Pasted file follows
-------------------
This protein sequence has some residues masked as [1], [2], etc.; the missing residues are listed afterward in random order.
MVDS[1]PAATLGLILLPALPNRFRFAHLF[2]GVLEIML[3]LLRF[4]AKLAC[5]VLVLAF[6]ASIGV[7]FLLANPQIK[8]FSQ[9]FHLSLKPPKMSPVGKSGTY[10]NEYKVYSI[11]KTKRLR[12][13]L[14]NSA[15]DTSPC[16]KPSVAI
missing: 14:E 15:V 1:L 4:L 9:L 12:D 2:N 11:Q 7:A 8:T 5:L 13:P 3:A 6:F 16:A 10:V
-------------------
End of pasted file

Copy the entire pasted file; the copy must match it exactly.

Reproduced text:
This protein sequence has some residues masked as [1], [2], etc.; the missing residues are listed afterward in random order.
MVDS[1]PAATLGLILLPALPNRFRFAHLF[2]GVLEIML[3]LLRF[4]AKLAC[5]VLVLAF[6]ASIGV[7]FLLANPQIK[8]FSQ[9]FHLSLKPPKMSPVGKSGTY[10]NEYKVYSI[11]KTKRLR[12][13]L[14]NSA[15]DTSPC[16]KPSVAI
missing: 14:E 15:V 1:L 4:L 9:L 12:D 2:N 11:Q 7:A 8:T 5:L 13:P 3:A 6:F 16:A 10:V